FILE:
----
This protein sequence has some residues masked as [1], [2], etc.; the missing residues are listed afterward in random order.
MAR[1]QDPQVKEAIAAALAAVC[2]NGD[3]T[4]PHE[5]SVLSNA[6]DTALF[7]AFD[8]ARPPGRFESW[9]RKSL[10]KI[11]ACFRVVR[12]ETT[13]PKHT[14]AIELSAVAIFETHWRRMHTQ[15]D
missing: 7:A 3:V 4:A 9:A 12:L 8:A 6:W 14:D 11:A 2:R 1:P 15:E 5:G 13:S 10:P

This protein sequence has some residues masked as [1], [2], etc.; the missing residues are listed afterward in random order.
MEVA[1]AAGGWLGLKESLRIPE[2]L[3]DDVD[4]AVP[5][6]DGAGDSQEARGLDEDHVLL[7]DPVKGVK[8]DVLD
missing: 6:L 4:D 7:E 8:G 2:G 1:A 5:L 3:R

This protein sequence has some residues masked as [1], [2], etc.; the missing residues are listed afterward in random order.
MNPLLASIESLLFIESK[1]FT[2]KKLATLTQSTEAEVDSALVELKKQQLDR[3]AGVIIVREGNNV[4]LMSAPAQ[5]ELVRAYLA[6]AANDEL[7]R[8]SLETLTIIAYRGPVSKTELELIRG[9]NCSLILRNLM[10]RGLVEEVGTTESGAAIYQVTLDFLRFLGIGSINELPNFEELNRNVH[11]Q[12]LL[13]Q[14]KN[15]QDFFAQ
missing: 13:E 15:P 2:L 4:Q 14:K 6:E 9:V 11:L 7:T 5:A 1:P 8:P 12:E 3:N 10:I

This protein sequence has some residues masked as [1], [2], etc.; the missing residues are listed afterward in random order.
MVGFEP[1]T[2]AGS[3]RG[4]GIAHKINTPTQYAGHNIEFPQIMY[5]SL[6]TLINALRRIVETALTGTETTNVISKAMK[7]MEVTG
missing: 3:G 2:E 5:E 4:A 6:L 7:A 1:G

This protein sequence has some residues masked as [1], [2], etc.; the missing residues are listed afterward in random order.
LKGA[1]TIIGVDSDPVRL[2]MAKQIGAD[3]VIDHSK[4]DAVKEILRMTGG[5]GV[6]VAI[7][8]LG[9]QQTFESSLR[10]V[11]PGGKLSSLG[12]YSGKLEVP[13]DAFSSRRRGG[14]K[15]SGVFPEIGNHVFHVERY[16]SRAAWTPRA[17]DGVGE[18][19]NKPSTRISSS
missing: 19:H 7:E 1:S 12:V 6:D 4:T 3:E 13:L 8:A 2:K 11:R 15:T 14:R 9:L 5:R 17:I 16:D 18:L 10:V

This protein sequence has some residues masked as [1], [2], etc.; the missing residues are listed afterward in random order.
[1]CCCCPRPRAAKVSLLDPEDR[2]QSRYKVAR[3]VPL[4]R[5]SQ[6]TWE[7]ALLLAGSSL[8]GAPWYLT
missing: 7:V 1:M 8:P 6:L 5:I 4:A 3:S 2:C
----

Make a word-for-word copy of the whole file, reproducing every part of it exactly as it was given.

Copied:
This protein sequence has some residues masked as [1], [2], etc.; the missing residues are listed afterward in random order.
MAR[1]QDPQVKEAIAAALAAVC[2]NGD[3]T[4]PHE[5]SVLSNA[6]DTALF[7]AFD[8]ARPPGRFESW[9]RKSL[10]KI[11]ACFRVVR[12]ETT[13]PKHT[14]AIELSAVAIFETHWRRMHTQ[15]D
missing: 7:A 3:V 4:A 9:A 12:L 8:A 6:W 14:D 11:A 2:R 1:P 15:E 5:G 13:S 10:P

This protein sequence has some residues masked as [1], [2], etc.; the missing residues are listed afterward in random order.
MEVA[1]AAGGWLGLKESLRIPE[2]L[3]DDVD[4]AVP[5][6]DGAGDSQEARGLDEDHVLL[7]DPVKGVK[8]DVLD
missing: 6:L 4:D 7:E 8:G 2:G 1:A 5:L 3:R

This protein sequence has some residues masked as [1], [2], etc.; the missing residues are listed afterward in random order.
MNPLLASIESLLFIESK[1]FT[2]KKLATLTQSTEAEVDSALVELKKQQLDR[3]AGVIIVREGNNV[4]LMSAPAQ[5]ELVRAYLA[6]AANDEL[7]R[8]SLETLTIIAYRGPVSKTELELIRG[9]NCSLILRNLM[10]RGLVEEVGTTESGAAIYQVTLDFLRFLGIGSINELPNFEELNRNVH[11]Q[12]LL[13]Q[14]KN[15]QDFFAQ
missing: 13:E 15:P 2:L 4:Q 14:K 6:E 9:V 11:L 7:T 5:A 1:P 8:P 12:E 3:N 10:I

This protein sequence has some residues masked as [1], [2], etc.; the missing residues are listed afterward in random order.
MVGFEP[1]T[2]AGS[3]RG[4]GIAHKINTPTQYAGHNIEFPQIMY[5]SL[6]TLINALRRIVETALTGTETTNVISKAMK[7]MEVTG
missing: 3:G 2:E 5:E 4:A 6:L 7:A 1:G

This protein sequence has some residues masked as [1], [2], etc.; the missing residues are listed afterward in random order.
LKGA[1]TIIGVDSDPVRL[2]MAKQIGAD[3]VIDHSK[4]DAVKEILRMTGG[5]GV[6]VAI[7][8]LG[9]QQTFESSLR[10]V[11]PGGKLSSLG[12]YSGKLEVP[13]DAFSSRRRGG[14]K[15]SGVFPEIGNHVFHVERY[16]SRAAWTPRA[17]DGVGE[18][19]NKPSTRISSS
missing: 19:H 7:E 1:S 12:V 6:D 4:T 3:E 13:L 8:A 2:K 11:R 15:T 14:R 9:L 5:R 17:I 16:D 18:L 10:V

This protein sequence has some residues masked as [1], [2], etc.; the missing residues are listed afterward in random order.
[1]CCCCPRPRAAKVSLLDPEDR[2]QSRYKVAR[3]VPL[4]R[5]SQ[6]TWE[7]ALLLAGSSL[8]GAPWYLT
missing: 7:V 1:M 8:P 6:L 5:I 4:A 3:S 2:C